High-density grazing in southern Africa: Inspiration by nature leads to conservation?

High-density grazing is a form of rangeland management aiming to strategically mimic the ways grasslands are utilized by grazers in natural situations. It aims to regenerate grasslands by improving soil and vegetation productivity and diversity. More recently, high-density grazing systems have been promoted as a key approach to mitigating climate change by increasing the amount of carbon sequestered in grassland soils. In this article, we describe the historical background of grazing and rangeland degradation in southern Africa, the principles of high-density grazing, and the problems it aims to address. We briefly discuss evidence of the potential benefits of high-density grazing, though we do not aim to provide an exhaustive review on this. We explore to what extent high-density grazing can be regarded as representative of grazing in natural ecosystems and whether the assumed link between nature and high-density grazing has beenhelpful in capitalizing on the potential merits of high-density grazing. While high-density grazing may represent a form of sustainable rangeland management, the main attractiveness to farmers likely relates to potential increases in livestock densities and associated productivity per unit area, as well as to potential management and social benefits. Learning from nature and inspiration by nature can play an important role in the development and communication of sustainable grazing management systems. However, it is questionable to what extent high-density grazing systems can be seen as more representative of natural ecosystems than other grazing management systems. The claimed ecological superiority of high-density grazing because of its association with nature has polarised and blurred the discussion on the potential merits of high-density grazing. Moreover, the supposed relationship between nature and high-density grazing may have led to an overselling of highdensity grazing principles and an embracement of them by policy makers and development agencies without sufficient empirical basis.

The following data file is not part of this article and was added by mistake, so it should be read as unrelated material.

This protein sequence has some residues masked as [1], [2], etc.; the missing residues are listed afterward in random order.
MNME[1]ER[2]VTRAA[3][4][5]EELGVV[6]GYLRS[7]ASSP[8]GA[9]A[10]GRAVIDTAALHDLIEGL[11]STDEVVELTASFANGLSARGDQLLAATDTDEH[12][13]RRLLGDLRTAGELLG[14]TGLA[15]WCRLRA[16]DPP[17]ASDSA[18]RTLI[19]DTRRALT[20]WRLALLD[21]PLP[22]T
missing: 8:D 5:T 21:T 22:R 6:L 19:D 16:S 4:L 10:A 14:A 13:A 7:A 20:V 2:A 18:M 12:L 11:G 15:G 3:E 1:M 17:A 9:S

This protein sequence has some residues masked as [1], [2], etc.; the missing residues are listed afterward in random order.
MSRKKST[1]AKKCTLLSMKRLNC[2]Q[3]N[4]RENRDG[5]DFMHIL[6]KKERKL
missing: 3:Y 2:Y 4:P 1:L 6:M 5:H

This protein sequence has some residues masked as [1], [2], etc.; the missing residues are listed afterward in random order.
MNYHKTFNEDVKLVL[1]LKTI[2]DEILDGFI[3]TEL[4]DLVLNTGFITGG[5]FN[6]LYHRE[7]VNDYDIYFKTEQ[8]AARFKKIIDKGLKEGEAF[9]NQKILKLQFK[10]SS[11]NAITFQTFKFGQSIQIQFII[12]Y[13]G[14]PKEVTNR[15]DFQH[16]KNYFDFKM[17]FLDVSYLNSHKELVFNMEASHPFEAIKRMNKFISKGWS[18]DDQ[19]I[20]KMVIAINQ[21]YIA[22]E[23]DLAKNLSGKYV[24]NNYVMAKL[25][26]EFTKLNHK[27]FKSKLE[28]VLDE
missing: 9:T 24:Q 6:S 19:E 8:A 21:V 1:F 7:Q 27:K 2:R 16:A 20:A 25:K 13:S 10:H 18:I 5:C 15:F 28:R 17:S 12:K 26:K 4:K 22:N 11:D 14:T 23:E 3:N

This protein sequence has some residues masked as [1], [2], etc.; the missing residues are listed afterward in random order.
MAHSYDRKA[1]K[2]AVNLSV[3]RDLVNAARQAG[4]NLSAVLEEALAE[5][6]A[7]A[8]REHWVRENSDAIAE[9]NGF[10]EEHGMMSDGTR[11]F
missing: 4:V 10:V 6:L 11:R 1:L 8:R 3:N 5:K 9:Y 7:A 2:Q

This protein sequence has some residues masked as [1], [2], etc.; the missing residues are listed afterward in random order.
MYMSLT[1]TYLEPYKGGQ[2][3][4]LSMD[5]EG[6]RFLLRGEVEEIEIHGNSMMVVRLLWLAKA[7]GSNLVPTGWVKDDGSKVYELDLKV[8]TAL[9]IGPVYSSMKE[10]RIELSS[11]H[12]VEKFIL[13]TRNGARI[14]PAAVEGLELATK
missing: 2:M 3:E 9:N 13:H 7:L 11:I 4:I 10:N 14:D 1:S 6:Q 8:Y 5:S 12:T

Date of publication: 
Region Focus: 
Southern Africa
RUFORUM Journal Articles